Rendering thanks for God’s gifts has always meant, for the Muslim, maintaining a reverential attitude towards the natural world, which is the garden, reminiscent of the Edenic archetype, into which man has been set. In Islam the world is not ‘fallen’, not intrinsically evil; instead it is a perfect book of ‘signs’ which religion teaches man to read. Because of the Qur’ānic emphasis on the beauty of nature as a Divine revelation, Islamic man has always ‘walked gently upon the earth’, as the Qur’ān puts it. This harmony of man and nature is an idea alien to the Western heritage, both Hellenic and Christian, and this is one reason why the aberration which is modernity appeared only in the West. In a few short generations, kāfir civilisation has ravaged the earth, poisoned its air and seas, killed thousands of species of birds, animals and plants, and now promises to bring about our own extinction by destroying the ozone layer.
[Shaykh Abdal Hakim Murad, The Seventy-Seven Branches of Faith: Translated, with an Introduction and Notes, The Quilliam Press, London, 1996, p. 25]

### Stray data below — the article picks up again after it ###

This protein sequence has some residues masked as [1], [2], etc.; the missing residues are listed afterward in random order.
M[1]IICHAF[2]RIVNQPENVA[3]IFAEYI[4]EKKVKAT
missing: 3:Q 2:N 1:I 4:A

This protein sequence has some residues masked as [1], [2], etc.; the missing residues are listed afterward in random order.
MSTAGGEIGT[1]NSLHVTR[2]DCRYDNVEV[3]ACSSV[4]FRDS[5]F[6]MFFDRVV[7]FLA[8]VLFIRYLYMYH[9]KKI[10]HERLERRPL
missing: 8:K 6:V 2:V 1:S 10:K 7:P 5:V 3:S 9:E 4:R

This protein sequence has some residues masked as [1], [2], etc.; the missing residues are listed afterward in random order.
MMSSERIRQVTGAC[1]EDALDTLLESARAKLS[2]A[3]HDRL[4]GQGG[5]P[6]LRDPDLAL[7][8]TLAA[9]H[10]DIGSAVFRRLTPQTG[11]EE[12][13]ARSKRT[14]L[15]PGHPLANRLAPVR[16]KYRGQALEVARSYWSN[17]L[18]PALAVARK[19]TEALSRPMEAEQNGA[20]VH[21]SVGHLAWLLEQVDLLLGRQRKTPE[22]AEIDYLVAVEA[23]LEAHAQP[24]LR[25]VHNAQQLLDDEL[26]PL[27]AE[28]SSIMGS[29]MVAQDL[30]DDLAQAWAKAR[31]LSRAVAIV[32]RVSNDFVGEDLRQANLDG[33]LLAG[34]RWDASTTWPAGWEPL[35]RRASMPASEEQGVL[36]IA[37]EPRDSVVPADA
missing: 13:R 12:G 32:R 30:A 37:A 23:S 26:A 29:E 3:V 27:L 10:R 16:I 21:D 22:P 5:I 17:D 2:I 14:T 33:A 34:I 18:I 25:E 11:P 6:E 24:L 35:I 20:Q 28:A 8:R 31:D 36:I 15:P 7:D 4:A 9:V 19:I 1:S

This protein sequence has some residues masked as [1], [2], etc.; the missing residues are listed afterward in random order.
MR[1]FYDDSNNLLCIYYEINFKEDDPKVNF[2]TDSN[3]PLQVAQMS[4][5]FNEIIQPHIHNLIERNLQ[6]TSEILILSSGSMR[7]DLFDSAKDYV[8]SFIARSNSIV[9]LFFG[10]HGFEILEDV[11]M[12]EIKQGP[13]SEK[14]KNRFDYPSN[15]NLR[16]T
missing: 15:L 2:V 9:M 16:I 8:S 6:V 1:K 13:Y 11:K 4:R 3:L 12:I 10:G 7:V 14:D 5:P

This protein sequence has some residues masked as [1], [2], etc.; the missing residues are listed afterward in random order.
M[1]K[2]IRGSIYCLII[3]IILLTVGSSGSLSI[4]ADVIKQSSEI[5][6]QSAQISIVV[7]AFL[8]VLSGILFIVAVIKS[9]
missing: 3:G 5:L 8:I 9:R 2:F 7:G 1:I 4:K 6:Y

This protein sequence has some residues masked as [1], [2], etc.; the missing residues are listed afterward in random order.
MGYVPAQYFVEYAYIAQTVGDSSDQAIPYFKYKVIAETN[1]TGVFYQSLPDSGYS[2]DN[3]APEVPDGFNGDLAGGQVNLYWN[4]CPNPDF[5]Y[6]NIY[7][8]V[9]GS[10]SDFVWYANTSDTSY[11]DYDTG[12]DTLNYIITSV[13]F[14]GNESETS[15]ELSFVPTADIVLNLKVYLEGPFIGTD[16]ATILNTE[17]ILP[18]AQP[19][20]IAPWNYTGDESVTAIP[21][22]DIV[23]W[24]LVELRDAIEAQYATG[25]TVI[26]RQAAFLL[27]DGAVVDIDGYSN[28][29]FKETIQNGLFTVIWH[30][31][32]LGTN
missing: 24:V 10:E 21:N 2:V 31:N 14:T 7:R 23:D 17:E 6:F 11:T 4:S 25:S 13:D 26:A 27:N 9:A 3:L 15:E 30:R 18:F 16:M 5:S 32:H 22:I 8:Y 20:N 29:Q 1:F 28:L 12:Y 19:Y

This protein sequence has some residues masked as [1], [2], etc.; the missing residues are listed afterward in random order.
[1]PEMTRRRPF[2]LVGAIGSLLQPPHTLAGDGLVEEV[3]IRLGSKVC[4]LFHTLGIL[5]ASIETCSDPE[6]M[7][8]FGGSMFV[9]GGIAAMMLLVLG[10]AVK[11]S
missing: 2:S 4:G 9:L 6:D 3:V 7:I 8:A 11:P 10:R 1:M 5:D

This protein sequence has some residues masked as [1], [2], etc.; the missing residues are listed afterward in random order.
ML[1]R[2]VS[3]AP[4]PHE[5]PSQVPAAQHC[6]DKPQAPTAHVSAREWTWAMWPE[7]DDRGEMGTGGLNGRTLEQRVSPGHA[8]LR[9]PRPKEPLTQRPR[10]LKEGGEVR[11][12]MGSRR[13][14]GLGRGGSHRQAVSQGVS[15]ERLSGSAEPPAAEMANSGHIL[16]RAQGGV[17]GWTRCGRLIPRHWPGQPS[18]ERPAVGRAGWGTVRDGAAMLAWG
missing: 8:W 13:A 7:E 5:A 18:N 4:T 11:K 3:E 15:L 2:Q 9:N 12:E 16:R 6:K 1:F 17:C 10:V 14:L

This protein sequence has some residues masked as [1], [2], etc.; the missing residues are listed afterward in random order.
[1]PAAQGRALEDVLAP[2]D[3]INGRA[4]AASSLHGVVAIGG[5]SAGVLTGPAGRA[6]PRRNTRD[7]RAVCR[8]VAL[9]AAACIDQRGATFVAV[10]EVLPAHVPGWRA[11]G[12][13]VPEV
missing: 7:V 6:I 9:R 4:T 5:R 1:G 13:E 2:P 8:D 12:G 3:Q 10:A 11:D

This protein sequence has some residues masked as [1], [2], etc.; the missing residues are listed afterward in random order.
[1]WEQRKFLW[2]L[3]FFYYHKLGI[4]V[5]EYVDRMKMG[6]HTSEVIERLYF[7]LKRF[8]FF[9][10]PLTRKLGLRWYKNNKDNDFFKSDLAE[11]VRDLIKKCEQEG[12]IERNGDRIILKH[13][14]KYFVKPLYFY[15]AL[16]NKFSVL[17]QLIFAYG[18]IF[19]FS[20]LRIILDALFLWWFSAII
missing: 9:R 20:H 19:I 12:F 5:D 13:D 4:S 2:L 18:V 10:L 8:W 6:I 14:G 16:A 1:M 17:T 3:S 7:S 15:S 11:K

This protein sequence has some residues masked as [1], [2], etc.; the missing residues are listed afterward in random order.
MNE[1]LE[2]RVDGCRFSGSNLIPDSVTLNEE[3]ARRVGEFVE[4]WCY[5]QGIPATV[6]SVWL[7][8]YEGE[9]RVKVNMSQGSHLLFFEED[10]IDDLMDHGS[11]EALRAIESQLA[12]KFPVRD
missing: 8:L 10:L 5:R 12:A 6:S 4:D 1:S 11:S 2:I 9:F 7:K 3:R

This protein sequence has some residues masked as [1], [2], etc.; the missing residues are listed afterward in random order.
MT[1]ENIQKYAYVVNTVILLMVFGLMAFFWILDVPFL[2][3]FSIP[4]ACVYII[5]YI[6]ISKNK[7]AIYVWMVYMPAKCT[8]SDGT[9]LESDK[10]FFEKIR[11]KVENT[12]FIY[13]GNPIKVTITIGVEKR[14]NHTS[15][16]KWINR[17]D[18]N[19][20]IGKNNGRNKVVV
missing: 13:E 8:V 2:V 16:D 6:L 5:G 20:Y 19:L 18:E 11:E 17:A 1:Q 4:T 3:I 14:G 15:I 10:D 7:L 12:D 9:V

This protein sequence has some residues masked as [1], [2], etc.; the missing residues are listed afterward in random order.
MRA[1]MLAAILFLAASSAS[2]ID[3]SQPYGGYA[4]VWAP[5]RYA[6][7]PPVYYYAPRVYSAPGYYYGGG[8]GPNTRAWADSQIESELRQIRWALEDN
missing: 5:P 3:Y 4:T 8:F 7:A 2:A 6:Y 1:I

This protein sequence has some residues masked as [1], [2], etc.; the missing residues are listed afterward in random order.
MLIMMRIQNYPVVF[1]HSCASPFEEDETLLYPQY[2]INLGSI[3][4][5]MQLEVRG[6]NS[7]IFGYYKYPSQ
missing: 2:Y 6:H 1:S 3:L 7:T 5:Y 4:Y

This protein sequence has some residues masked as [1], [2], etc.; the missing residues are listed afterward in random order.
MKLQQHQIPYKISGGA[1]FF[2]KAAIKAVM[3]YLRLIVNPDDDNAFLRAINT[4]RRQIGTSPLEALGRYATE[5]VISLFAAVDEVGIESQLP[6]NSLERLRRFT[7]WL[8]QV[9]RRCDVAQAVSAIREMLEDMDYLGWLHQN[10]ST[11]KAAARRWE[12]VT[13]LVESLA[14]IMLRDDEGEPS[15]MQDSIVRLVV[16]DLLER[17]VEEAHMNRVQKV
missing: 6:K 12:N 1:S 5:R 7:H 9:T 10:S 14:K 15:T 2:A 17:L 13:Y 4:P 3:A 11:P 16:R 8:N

O disciple, advice is easy – what is difficult is accepting it, for it is bitter in taste to those who pursue vain pleasures, since forbidden things are dear to their hearts. [This is] particularly so for whoever is the student of conventional knowledge, who is occupied with gratifying his ego and with worldly exploits, for he supposes that his knowledge alone will be his salvation and his deliverance is in it, and that he can do without deeds – and this is the conviction of the philosophers. Glory be to God Almighty! This conceited fool does not know that when he acquires knowledge, if he does not act on the strength of it, the evidence against him will become decisive, as the Messenger of God (صلى الله عليه وسلم) said, ‘The man most severely punished on the Day of Resurrection is a scholar whom God did not benefit by his knowledge.’ 
 Ismā‘īl ibn Muḥammad al-Jarrāḥī, Kashf al-khafā’ wa muzīl ’l-ilbās, vol, 1, p. 145, ḥadīth 376; also ‘Alā al-Dīn al-Muttaqī al-Hindī, Kanz al-‘ummāl, vol. 10, p. 187, ḥadīth 28977
[Imām Abū Ḥāmid al-Ghazālī, Letter to a Disciple: Ayyuhā ’l-Walad, translated by Tobias Mayer, Islamic Texts Society, Cambridge, 2005, p. 6]